Nitrite, nitrate-rich foods may not be so bad after all
cured meats, may help heart attack survival and recovery, suggests
a new mice study from the US.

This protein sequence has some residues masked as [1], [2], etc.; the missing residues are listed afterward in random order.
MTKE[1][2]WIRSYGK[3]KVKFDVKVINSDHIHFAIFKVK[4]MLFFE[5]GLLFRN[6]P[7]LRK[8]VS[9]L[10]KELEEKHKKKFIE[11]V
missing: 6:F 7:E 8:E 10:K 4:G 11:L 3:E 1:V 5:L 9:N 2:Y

Published on-line in the prestigious Proceedings of the National Academy of Sciences, the researchers report that the compounds, also found in vegetables and drinking water, reduced heart cell death in the mice following a heart attack by 48 per cent. Animals with a low nitrite/nitrate diet had 59 per cent greater injury, report the researchers from the University of Texas Health Science Center at Houston. Nitrites are added to meat to retard rancidity, stabilise flavour, and establish the characteristic pink colour of cured meat. Studies and recommendations by health and governmental organisations ensure the safety of such products. However, observational studies, including data from the third National Health and Nutritional Examination Survey (NHANES) on 7,352 subjects over the age of 45, have suggested that increased consumption of nitrites from cured meat could increase the risk of lung disease. "The public perception is that nitrite/nitrate are carcinogens but they are not," said lead author Nathan Bryan. "Many studies implicating nitrite and nitrate in cancer are based on very weak epidemiological data. If nitrite and nitrate were harmful to us, then we would not be advised to eat green leafy vegetables or swallow our own saliva, which is enriched in nitrate." He also notes that vegetables have up to 100 times more nitrate than processed meats, meaning nitrite and nitrate from processed or cured meats may account for only a small quantity of these compounds consumed in the diet. The new study offers some positive news for the additives, reporting that mice fed an extra helping of nitrite had a survival rate of 77 per cent compared to 58 per cent for the mice that were nitrite deficient. The mice were supplemented with nitrite (50 mg per litre of drinking water) for seven days. A comparison group received no nitrite supplementation. The researchers subsequently simulated a heart attack by stopping blood flow to the animals' hearts for 30 minutes, followed by 24 hours of reperfusion. "This new appreciation of the health benefits of nitrite and nitrate is ironic," said co-author David Lefer, from Albert Einstein College of Medicine of Yeshiva University. "They've traditionally been regarded as toxic because they tend to form chemicals called nitrosamines, some of which are carcinogenic. But recent research has found no convincing evidence that nitrite and nitrate pose a cancer risk." "Simple changes in our daily dietary habits such as eating nitrite and nitrate rich foods such as fruits and vegetables and some meats in moderation can drastically improve outcome following a heart attack," added Bryan. Significant further research is necessary, particularly to investigate if such observations occur in humans. The next logical step, said Bryan, could be to test if supplemental nitrite/nitrate in the diet can decrease the incidence and severity of heart attack and stroke in patients with known cardiovascular risk factors. The potential mechanism behind the observations is proposed to be from the formation of nitric oxide from nitrites. Nitric oxide (NO) is a molecule used by the endothelium (cells lining the surface of blood vessels) to signal surrounding muscle to relax, leading to a reduction in blood pressure, reduced blood clotting and protection against myocardial infarction and strokes. Commenting on the study, Ferid Murad, the 1998 Nobel Laureate for Physiology or Medicine said: "Interestingly, formulations of topical nitrite preparations are effective in wound and burn healing. Clinical trials for such uses as well as diabetic skin ulcers are also underway. It appears that dietary supplementation of nitrites and their topical uses will be effective and inexpensive therapies due to their conversion to nitric oxide." Nitrite salts (also known as sodium nitrite) have traditionally been used to cure cooked meat products and fine paste sausages. However labelling of these salts as E250 is now negatively perceived by consumers, meaning that a clean label (non-E-number) alterative could be welcomed by industry and consumers. Coupled with the concerns over lung health, ingredient suppliers now offer alternatives to the meat industry. Only recently, Danisco launched two new cultures that it says can give meats the same colour, flavour and shelf-life as those cured with nitrite salts - but allowing for all-natural claims to be made on the label. Source: Proceedings of the National Academy of Sciences Published on-line ahead of print, 12 November 2007 "Effects of dietary nitrite and nitrate on myocardial ischemia/reperfusion injury" Authors: N.S. Bryan, J.W. Calvert, J.W. Elrod, S. Gundewar, S.Y. Ji, D.J. Lefer